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Let $C$ be some smooth proper curve of genus $g$ over an algebraically closed field $k$. In order to understand special divisors on C one may consider the following function c(r), which I will call Clifford's function. It assigns to a number $0 \leq r \leq g-1$ the (minimal degree of a divisor such that r(D) = dim|D| = r) - 2r. Clifford's theorem states that $c(r) \geq 0$. Looking at a $D \in g^1_d$ we notice that $r(nD) \geq n$ and hence $c(r) \leq rc(1)$. From this I arrive at the guess that $c$ is always concave. In fact I guess that there exists some generic Clifford function $C_{max}$ and that we can characterize all Clifford functions as concave functions $0 \leq c \leq C_{max}$.

In my searches I have only been able to find results on special values of the Clifford function (for instance $c(1)$ corresponds to the gonality of a curve), but none on this function as an object. Is it possible to characterize all functions occurring as the Clifford function of some curve $C$?

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This is a partial answer concerning the existence of such a $C_{max}$ and its concavity. The Brill-Noether theorem states that on a generic curve a $g^r_d$ exists iff $g-(r+1)(g-d+r) \geq 0$. This is equivalent to $d \geq g+r-\frac{g}{r+1}$. It follows that the generic Clifford function is $c(r) = g-r-\lfloor\frac{g}{r+1}\rfloor$ which again by Brill-Noether theory is the maximal such function.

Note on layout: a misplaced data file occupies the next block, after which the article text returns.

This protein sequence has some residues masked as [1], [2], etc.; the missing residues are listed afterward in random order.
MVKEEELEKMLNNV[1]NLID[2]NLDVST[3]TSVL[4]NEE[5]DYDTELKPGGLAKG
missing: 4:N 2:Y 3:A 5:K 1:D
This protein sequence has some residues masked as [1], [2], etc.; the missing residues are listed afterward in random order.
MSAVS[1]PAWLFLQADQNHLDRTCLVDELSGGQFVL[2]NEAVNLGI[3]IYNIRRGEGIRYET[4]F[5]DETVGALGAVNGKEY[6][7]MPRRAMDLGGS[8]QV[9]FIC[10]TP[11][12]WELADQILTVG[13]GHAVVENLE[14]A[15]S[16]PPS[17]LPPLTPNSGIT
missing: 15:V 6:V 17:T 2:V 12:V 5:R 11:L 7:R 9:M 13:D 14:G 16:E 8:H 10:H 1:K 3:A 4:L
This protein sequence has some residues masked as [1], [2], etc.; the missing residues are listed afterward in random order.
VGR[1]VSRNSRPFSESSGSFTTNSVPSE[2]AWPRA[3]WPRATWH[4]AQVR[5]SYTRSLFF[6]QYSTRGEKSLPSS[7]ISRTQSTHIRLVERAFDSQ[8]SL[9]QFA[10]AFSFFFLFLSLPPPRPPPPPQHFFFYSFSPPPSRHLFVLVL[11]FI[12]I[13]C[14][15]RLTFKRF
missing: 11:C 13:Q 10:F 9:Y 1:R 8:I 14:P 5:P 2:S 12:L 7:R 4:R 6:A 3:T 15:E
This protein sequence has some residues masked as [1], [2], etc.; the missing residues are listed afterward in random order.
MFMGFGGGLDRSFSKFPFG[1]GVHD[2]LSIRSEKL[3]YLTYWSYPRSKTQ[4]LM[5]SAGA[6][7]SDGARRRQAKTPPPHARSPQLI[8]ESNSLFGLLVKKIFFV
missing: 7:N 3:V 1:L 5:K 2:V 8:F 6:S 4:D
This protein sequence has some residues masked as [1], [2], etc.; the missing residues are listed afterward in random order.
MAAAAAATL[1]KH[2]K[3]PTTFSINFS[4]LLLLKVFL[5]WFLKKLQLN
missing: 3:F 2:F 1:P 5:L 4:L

It remains to show that this function is concave which is equivalent to showing that $f(r) = \lfloor\frac{g}{r+1}\rfloor$ is concave within the range. In fact it is enough to show that $f(r-1) + f(r+1) \geq 2 f(r)$ for integers $1 \leq r \leq g-2$. Setting $h(r) = \frac{g}{r+1}$, it is enough to show $h(r-1) + h(r+1) -2 \geq 2h(r)$ for such $r$. This is an easy calculation.

To continue it is probably helpful to understand the basics of the intersection of Brill-Noether loci in the moduli space of curves.

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